Premiering in 2009, "Community", created by Dan Harmon, stars a fantastic cast of actors, portraying characters from very different stations in life, as they all come together in the hopes of receiving a higher education (well... "medium" education is more accurate) at community college. Though each character is very different, and many don't seem like the types to hang around with one another, the seven leads eventually come together, first starting as a study group, before blossoming into a sort-of family.
Joel McHale (E!'s "The Soup") stars as Jeff Winger, a lawyer who has returned to college on a deal to keep himself from getting disbarred- if he can earn a more legitimate degree (his previous degree was not from Columbia University, but rather, an illegitimate degree from Columbia the country), he can return to his former law firm. He's cocky, smarmy, and exploitive at times. He starts the series as a self-centered jerk, for lack of a better description, but over time, has calmed down and opened up a little more.
Gillian Jacobs portrays Britta Perry, a fellow classmate whom Jeff has on-again, off-again feelings for. Britta is a strong-minded and strong-willed woman, with concrete (if not sometimes asinine) beliefs, thought she often hides the fact that she can be sensitive and vulnerable. She's the voice of reason, arguably, but she's also a darned great character, and doesn't fall back on clichés at all.
Danny Pudi (in an outstanding performance) plays Abed Nadir, a pop-culture aficionado, who also seems to have some social and minor mental difficulties (Jeff says he has Asperger's Syndrome at one point, and as someone who has the condition, I'd say he was probably spot on), but is also fairly intelligent and can "read people" very good, even to the point where he can predict people's behavior slightly. He wants to be a filmmaker, and spends a lot of his time referencing movies and TV shows, and directing student films.
Yvette Nicole Brown plays Shirley Bennet, an older woman who has returned to community college to start her life anew after her husband left her. She's a very kind woman, and a devoted Christian (which occasionally causes problems with the group's diversity), though she has gossiping problems as well.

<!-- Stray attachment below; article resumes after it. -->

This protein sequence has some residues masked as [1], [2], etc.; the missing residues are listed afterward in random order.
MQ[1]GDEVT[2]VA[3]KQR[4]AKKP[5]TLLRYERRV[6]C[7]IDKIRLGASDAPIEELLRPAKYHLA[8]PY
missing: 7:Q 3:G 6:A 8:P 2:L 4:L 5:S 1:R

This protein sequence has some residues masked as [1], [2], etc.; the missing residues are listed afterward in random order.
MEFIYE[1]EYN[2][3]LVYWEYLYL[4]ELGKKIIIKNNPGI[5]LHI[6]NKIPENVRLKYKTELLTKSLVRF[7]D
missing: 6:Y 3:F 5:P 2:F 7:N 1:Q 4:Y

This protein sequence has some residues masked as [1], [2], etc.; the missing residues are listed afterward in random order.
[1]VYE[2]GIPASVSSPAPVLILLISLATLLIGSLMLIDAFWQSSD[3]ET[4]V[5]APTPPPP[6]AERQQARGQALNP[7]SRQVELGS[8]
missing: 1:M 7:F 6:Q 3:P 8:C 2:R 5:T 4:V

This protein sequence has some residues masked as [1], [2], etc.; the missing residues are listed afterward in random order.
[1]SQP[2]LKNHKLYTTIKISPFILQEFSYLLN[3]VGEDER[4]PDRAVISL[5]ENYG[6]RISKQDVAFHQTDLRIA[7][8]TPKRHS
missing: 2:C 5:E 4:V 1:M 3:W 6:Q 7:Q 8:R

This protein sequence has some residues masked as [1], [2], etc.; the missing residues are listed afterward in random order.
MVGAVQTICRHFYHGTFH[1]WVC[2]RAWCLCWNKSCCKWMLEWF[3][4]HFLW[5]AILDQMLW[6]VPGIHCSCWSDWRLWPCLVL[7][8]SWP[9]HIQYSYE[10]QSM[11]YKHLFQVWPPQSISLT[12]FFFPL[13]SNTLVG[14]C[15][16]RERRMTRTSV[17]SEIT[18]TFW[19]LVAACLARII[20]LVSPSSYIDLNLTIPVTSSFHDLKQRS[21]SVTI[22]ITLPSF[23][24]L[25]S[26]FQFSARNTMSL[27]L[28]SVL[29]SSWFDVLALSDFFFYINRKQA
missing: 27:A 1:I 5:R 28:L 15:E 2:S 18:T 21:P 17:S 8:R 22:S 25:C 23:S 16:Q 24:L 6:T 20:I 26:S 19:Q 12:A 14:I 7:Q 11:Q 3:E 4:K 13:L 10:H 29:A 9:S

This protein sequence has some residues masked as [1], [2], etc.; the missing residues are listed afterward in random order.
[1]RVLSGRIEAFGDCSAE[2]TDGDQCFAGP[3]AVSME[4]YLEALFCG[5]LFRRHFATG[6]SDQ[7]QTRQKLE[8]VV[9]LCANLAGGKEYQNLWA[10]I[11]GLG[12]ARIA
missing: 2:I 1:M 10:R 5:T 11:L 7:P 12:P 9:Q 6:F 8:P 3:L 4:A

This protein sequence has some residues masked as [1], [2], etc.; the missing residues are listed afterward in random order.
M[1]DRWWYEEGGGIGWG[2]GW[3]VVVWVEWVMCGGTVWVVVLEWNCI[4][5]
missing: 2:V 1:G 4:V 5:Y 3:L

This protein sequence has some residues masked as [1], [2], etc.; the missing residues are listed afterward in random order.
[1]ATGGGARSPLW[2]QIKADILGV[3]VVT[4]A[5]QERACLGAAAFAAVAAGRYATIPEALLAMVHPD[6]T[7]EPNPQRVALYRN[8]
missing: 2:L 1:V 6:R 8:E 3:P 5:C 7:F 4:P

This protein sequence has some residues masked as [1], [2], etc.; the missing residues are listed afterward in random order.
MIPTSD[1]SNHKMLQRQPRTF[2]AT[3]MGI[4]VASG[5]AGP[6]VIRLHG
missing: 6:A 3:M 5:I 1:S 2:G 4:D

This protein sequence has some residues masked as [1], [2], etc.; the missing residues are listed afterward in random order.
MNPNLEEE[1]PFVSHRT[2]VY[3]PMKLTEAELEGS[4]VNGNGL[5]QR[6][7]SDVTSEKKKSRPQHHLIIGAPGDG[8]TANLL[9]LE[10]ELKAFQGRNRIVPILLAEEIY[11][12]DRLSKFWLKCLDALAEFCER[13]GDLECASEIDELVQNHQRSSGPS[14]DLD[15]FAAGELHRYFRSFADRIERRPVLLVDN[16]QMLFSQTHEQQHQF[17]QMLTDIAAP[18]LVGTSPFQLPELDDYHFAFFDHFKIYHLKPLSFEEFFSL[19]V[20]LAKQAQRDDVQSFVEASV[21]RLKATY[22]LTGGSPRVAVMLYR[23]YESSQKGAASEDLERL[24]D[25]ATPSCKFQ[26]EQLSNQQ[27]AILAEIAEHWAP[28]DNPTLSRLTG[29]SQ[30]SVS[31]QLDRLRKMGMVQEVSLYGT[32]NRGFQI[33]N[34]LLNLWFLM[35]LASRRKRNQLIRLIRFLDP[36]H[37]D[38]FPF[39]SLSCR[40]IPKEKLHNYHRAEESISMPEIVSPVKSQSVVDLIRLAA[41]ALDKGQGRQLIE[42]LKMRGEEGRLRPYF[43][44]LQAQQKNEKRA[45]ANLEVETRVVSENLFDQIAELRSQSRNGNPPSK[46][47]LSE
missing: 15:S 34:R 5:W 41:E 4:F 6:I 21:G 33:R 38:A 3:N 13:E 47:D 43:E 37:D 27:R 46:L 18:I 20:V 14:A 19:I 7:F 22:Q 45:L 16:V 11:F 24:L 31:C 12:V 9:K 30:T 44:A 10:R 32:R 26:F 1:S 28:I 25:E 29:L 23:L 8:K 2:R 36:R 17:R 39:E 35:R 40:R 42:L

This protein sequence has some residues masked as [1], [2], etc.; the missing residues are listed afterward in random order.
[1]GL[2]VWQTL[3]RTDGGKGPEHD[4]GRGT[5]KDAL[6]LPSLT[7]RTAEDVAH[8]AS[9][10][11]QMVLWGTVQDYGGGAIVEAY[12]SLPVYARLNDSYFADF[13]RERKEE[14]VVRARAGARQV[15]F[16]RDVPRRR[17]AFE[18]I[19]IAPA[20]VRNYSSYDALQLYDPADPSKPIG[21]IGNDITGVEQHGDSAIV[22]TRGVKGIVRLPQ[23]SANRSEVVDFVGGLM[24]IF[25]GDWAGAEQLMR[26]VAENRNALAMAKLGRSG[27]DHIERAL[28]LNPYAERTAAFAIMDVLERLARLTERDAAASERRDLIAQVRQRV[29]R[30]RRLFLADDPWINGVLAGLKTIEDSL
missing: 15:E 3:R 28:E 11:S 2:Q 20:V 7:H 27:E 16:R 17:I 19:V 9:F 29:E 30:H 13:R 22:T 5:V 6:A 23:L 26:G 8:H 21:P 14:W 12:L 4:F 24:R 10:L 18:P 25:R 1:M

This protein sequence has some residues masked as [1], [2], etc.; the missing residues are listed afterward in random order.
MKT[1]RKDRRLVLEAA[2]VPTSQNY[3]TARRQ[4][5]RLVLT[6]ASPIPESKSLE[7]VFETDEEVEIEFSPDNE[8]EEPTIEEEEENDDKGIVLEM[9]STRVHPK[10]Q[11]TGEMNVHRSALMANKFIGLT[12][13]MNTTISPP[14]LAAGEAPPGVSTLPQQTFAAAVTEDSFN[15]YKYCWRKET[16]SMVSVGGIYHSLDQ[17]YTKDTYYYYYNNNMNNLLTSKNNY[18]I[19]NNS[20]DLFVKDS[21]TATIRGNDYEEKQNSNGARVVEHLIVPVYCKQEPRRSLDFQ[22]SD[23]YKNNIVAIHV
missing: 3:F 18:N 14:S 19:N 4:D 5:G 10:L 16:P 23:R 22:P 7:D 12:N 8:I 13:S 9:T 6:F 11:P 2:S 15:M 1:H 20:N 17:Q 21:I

Alison Brie plays Annie Edison, a strong-willed but insecure young woman who just graduated High School. She was very unpopular in the past, and sees community college as a second chance at making friends (and getting close to Troy, her crush). She was formerly addicted to Adderall, but has turned her life around following rehab. She's the bookworm of the group, and tries a lot harder than everyone else, but hides many insecurities common for people her age.
Donald Glover plays Troy Barnes, a former football star who had to stop playing following an injury. He's a bit rambunctious, and has a simple sense of humor. He becomes best friends with Abed, and they spend much time together. Short clips featuring the two of them close every show.
And finally, Chevy Chase plays Pierce Hawthorne, a moist-towelette heir... member of a Buddhist Cult based around obscure concepts and "levels" (Guess which trendy Hollywood "religion" that's parodying!)... Very racist, but never with poor intentions... Seeing himself as more talented and valuable than he is much of the time... And physically awkward, setting up for a lot of slapstick gags. This character is perfect for Chevy. Need I say more?
Every actor on the show is exquisite (with Pudi's performance being my personal favorite- no disrespect to the others), and each actor really transforms into the character. They all gel perfectly. They all work perfectly. This is one of the best comedy casts I've seen in a long time. The show also features actors such as Jim Rash, John Oliver and of course Ken Jeong in recurring roles as staff members, and each one gives a great performance as well.
The show is quite smart, and well written. Characters are fleshed out and developed in a naturalistic way, and the situations often build off of that. Also, it's interesting in that the college (the infamously bizarre Greendale Acadamy) itself seems to become a character in the show.
"Community" has just the right combination of realism and obscure outlandishness. As insane as the show can get (and it gets pretty insane), it never "jumps the shark." Everything still seems grounded and real in it's own cartoonish way.
It honestly doesn't surprise me that the Russo brothers produce this show. When I first started watching it, I got a small hint of "Arrested Development" (the best TV comedy since "I Love Lucy", as far as I'm concerned), many episodes of which were directed by them, and when I found out about their involvement here, it made sense.
Similar to "Arrested", this is a fantastic show. It's smart and put together, and is a prime example of modern TV comedy done right. It's one of the best TV comedies of the past 10 years, and my favorite show on TV now. A perfect 10 out of 10 from me.